Wednesday, January 7, 2004

Flu fears pack emergency room

Published in the American Journal

Fears of coming down with the flu have sent patients to Maine Medical Center’s emergency room in large numbers over the past two weeks. Many of them do not actually have the flu, though, and the hospital is suggesting people who are worried should call their regular doctors before visiting the ER.

Maine Med has seen “a tremendous number of adults and children coming in with flu-like symptoms,” said Dr. Michael Gibbs, the hospital’s head of emergency medicine.

Traffic has been up about 20 percent over the normal number of visits.

The hospital has been sending doctors and nurses from other departments to help at the ER.

“We’re going to be dealing with this for a couple of months,” said hospital spokeswoman Abby Greenfield.

Most of the patients do not have influenza itself. “There are a lot of other viruses that can cause flu-like symptoms,” Gibbs said.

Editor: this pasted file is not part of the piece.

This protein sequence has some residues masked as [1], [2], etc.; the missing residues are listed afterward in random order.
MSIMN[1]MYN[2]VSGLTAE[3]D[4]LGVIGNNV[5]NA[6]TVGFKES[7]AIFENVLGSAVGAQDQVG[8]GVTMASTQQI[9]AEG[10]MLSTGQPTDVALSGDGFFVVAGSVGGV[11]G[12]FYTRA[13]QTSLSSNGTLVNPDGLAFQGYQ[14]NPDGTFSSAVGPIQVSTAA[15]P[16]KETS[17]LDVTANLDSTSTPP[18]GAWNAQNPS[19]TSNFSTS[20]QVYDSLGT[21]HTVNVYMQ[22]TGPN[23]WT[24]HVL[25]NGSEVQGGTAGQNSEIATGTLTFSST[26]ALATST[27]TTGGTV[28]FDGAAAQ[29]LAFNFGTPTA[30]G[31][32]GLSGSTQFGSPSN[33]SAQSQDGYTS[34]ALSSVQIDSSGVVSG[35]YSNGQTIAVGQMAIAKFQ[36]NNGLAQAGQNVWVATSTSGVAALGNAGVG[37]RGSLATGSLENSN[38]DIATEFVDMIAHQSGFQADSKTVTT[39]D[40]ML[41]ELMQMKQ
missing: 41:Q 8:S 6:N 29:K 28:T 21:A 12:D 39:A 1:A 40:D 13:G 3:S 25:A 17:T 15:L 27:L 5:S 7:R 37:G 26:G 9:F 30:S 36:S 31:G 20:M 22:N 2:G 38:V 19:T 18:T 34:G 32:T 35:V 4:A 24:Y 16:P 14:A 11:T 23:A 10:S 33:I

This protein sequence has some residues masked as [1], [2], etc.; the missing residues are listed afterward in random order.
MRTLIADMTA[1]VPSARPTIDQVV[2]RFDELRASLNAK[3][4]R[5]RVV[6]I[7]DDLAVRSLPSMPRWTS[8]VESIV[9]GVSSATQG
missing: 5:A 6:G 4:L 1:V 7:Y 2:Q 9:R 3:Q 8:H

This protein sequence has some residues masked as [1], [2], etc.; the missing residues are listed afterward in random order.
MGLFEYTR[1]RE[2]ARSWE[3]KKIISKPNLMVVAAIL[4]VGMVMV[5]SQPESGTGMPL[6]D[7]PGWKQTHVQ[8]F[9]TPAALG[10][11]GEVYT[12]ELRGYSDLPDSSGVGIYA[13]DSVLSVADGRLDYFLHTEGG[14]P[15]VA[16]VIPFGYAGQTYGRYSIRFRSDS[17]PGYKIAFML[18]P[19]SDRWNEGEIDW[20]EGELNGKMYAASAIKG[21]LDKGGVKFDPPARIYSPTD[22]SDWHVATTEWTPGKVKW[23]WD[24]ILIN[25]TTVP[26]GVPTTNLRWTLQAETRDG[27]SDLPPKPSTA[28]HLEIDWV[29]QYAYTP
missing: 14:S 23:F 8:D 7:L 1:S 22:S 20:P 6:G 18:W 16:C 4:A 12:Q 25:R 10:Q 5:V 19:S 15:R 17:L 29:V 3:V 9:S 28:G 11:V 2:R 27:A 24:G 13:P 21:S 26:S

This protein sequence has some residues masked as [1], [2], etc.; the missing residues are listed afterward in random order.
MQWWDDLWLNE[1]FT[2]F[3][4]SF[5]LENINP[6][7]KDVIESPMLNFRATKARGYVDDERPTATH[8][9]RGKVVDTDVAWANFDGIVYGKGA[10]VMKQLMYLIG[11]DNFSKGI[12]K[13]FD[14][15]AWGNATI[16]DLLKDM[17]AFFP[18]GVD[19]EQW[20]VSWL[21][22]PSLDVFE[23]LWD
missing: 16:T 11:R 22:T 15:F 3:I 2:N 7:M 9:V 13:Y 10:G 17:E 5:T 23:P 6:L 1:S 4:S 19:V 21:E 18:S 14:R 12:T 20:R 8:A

“Any viral infection can be serious,” he said. “But (it) also depends on who has the infection.”

“Some people need to be concerned even if it’s not” technically the flu, including young children, the elderly and people with existing medical conditions.

Gibbs suggests calling your family doctor before coming to the emergency room. You may be able to stay home, or get some medication prescribed or recommended over the phone.

He also noted the risk of getting sick in the emergency room: If you’re there with a lot of sick people, you could catch something from them. Patients at Maine Med’s ER are wearing masks now, to reduce that risk.

If your doctor recommends you go to the ER, he or she will be able to call ahead to let emergency room staff know you’re coming, and to give them your full medical history, which can help them treat you faster and better.

People who are more likely to have their doctors suggest a visit to the hospital are those with “significant severe respiratory symptoms,” such as shortness of breath, or with persistent vomiting or a fever that won’t go away, Gibbs said.

Also, very small children, adults over age 65, or people with pre-existing medical conditions that may weaken their ability to fight disease should be prepared go to the hospital.

To prevent getting infected, doctors recommend you wash your hands. Contact with others’ hands, or things they have touched, can transmit the flu and other diseases.

Drink fluids. Staying hydrated helps your immune system stay strong. And stay rested.

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